The course will be offered for four credits, and will be graded on a “CR”, “C-”, ”D+”, “D”, “D-“, “F” basis. Although the course includes a field experience component, it does not count toward the required six credit hours of “in-house” clinic.
The class will meet for two hours each week. Instruction will include topics of applied criminal law, evidence, professional responsibility, and trial practice. Students will view problems from the perspectives of both criminal defense lawyers and prosecutors. The perspective of others in the criminal justice system, such as judges and corrections workers will also be included to the extent possible. Because the classroom component will involve both defenders and prosecutors, principles of professionalism will be explored.
Field Experience Component
Ten students will be assigned to the Bernalillo County Public Defender’s Office and ten will be assigned to the District Attorney’s Office for field experience work. The field experience will consist of ten hours per week. The supervision of the students’ field work will be provided by assistant public defenders and assistant district attorneys. These attorneys will work with students to assure that the students have meaningful field work each week. In addition to hands on experience, students’ field work will include observation of many of the lawyering tasks undertaken within the respective offices. Students may be assigned to either the felony or misdemeanor division. Depending on a student’s qualifications (having completed courses in criminal procedure, evidence, and trial practice) she or he will be assigned direct case responsibility (under the supervision of an experienced lawyer) for handling all or portions of their assigned cases, including motions and trials in a wide array of cases. The experience will be rich, intensive, and diverse.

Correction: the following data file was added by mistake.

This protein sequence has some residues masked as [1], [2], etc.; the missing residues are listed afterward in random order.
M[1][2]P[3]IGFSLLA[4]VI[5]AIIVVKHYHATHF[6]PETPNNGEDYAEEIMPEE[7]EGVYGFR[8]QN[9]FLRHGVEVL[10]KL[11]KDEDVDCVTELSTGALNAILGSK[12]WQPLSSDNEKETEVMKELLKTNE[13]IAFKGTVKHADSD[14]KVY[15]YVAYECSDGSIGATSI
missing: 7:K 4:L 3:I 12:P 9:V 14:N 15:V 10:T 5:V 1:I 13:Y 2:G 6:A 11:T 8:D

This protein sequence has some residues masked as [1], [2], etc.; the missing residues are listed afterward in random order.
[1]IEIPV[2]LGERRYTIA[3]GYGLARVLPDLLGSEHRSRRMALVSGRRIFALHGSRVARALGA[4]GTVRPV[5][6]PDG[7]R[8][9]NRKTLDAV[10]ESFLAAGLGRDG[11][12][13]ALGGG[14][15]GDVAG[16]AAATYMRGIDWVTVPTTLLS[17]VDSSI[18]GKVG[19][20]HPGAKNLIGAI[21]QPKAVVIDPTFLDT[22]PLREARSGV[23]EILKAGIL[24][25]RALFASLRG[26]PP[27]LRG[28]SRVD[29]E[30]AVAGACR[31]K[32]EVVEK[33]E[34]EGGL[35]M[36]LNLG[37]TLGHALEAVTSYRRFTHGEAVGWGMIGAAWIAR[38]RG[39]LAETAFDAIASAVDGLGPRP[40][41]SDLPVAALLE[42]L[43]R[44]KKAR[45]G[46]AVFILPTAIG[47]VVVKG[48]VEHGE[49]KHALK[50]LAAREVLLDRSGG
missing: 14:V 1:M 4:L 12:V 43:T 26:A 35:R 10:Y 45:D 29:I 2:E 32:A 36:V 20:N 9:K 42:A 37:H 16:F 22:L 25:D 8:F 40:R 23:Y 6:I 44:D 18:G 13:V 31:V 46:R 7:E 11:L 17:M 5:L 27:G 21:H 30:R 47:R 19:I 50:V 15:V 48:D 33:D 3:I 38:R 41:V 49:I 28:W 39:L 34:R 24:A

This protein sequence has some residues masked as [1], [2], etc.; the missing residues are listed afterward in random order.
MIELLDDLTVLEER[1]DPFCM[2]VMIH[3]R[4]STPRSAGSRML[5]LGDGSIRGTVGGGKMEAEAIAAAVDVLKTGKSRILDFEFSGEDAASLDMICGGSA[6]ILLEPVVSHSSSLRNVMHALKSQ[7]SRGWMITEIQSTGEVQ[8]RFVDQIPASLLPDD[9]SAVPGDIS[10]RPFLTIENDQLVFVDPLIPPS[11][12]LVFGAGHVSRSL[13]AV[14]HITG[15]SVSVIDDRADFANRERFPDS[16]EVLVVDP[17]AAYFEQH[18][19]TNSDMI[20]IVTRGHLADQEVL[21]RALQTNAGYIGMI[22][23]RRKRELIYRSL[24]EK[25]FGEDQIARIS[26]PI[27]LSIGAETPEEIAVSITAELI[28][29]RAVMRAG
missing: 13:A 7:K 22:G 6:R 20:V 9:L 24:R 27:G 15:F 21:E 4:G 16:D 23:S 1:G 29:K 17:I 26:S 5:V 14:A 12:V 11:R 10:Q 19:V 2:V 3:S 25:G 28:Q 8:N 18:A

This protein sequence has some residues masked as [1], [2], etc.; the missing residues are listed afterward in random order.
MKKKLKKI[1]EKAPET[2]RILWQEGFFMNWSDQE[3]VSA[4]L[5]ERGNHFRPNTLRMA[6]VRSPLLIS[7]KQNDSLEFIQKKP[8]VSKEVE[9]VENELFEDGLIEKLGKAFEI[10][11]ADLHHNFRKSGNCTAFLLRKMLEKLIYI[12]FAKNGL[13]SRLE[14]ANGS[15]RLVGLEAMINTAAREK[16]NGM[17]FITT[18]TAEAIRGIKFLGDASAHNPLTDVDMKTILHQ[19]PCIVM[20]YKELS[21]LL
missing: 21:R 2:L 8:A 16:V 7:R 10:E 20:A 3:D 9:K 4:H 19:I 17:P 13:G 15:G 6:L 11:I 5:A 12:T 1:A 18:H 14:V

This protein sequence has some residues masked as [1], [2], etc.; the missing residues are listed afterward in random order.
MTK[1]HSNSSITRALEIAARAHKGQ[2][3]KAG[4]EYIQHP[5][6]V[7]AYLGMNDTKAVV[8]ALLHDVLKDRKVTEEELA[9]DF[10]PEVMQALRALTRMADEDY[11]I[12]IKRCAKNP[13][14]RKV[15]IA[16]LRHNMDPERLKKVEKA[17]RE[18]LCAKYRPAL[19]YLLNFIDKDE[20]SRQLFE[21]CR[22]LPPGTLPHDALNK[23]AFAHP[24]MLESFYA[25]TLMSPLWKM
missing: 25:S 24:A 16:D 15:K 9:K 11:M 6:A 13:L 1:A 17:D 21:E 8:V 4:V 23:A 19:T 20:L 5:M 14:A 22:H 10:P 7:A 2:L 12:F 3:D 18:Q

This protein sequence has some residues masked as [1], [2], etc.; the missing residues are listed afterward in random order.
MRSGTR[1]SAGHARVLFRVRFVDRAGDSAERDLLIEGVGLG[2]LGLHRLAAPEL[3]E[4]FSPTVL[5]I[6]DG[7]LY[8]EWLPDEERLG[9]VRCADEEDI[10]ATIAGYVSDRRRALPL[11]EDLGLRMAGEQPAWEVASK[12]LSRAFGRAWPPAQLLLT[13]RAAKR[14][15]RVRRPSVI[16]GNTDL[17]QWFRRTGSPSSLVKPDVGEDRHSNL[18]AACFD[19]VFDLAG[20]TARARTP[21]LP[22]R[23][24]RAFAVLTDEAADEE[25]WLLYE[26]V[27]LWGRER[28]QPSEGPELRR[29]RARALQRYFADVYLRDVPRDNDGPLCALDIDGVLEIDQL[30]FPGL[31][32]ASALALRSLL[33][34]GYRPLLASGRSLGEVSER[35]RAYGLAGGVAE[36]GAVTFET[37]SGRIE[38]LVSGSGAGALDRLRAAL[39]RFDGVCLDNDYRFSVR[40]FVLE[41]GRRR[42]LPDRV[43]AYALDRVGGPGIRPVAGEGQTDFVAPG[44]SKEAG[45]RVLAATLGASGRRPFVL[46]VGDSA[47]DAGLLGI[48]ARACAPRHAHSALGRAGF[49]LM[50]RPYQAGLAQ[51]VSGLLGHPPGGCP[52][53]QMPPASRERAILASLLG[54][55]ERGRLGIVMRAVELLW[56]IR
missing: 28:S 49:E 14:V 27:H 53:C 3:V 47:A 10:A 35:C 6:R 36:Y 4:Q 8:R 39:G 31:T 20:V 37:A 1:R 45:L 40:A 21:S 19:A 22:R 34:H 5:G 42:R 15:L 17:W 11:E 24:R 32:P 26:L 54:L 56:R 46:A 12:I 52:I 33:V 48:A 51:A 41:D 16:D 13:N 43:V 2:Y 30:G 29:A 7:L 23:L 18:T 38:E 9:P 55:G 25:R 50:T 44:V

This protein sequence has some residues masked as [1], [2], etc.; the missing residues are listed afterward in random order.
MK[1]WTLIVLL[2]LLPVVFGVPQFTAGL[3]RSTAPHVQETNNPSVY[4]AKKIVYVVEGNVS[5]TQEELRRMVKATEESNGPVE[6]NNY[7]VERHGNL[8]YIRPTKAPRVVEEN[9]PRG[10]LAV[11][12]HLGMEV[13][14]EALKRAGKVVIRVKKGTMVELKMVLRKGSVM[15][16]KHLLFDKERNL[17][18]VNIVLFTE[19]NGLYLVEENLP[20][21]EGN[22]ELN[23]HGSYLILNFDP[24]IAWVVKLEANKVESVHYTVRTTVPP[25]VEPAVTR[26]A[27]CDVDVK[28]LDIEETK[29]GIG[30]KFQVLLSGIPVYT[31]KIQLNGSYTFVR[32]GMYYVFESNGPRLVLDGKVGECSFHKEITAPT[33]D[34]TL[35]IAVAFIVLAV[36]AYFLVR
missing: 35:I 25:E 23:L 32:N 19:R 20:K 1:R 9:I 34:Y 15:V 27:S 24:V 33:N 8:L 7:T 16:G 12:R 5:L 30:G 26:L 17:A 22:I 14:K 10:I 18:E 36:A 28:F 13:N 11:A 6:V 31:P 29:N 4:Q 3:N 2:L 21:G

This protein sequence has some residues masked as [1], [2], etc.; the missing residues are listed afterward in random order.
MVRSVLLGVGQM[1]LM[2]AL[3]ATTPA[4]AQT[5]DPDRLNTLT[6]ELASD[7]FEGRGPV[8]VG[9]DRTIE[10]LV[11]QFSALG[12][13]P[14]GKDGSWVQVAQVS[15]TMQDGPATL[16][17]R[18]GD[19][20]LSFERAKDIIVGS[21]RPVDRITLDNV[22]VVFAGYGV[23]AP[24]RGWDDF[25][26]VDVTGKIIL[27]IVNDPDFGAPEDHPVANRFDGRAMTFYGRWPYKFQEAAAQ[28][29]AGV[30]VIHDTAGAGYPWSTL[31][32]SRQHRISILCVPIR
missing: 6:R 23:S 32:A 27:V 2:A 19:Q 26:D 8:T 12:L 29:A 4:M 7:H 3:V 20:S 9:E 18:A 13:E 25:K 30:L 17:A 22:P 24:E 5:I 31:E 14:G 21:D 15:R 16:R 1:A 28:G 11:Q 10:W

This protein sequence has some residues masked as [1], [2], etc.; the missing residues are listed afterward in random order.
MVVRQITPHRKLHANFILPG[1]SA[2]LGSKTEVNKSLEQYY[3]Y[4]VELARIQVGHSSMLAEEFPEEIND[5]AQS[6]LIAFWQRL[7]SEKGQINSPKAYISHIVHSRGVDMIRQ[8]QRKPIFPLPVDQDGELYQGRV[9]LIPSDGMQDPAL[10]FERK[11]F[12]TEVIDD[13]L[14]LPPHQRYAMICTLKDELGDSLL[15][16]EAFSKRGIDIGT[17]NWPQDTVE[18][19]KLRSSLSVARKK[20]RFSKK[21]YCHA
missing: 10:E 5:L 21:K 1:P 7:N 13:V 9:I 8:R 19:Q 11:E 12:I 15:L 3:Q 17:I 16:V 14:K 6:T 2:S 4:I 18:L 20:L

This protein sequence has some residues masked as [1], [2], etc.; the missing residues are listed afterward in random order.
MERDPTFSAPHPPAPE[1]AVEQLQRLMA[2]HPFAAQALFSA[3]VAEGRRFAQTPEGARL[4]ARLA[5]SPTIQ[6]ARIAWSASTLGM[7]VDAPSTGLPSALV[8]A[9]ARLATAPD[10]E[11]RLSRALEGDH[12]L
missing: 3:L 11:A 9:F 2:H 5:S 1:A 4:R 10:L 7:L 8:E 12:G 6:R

This seminar will examine the principles of international and transnational criminal law. It will focus on jurisdictional considerations, extradition, international cooperative efforts, and international criminal courts.
This course will cover the pretrial stages of a criminal case and the Constitution's impact on criminal procedure. Classes will focus upon criminal/constitutional issues with emphasis on the Fourth, Fifth, and Sixth Amendments. Subjects covered will include searches and seizures, statements/confessions, due process, and line-ups.
This course will focus on the aspects of criminal procedure that are not covered in Criminal Procedure I. Thus, we will not address the Fourth Amendment (search and seizure) or the Fifth Amendment (due process and confessions). Using a problem oriented approach, this class will cover topics such as: charging decisions, bail, preliminary hearings, grand jury proceedings, discovery, Brady issues, double jeopardy, joinder and severance, speedy trial, plea bargaining, effective assistance of counsel, sentencing, and habeas corpus.
This class will also be open to first year students.
This course will focus on trial procedure, evidence, and trial skills utilizing:
Each student is also required to complete a trial notebook that is used during the mock trial.
The entire class meets during the week for lectures and/or demonstrations in the scheduled Monday through Thursday morning time slots. The class will also be divided into eight groups containing no more than eight students each. Each of these groups will meet one day from 5:00 to 7:00 p.m. for the trial practice exercises. Approximately sixteen adjunct faculty, consisting of judges and attorneys, will work with the individual groups of students in these trial practice sessions.
The trial practice sessions are scheduled from Monday through Thursday. Each student will be assigned to attend a session on only one of those days. I try to accommodate, if possible, students’ requests to be assigned to a particular day of the week for their small group trial practice session. That means, for example, if a student has other classes on Monday and Wednesday from 5 to 7, I will try to assign her/him to a trial practice group that meets on Tuesday or Thursday.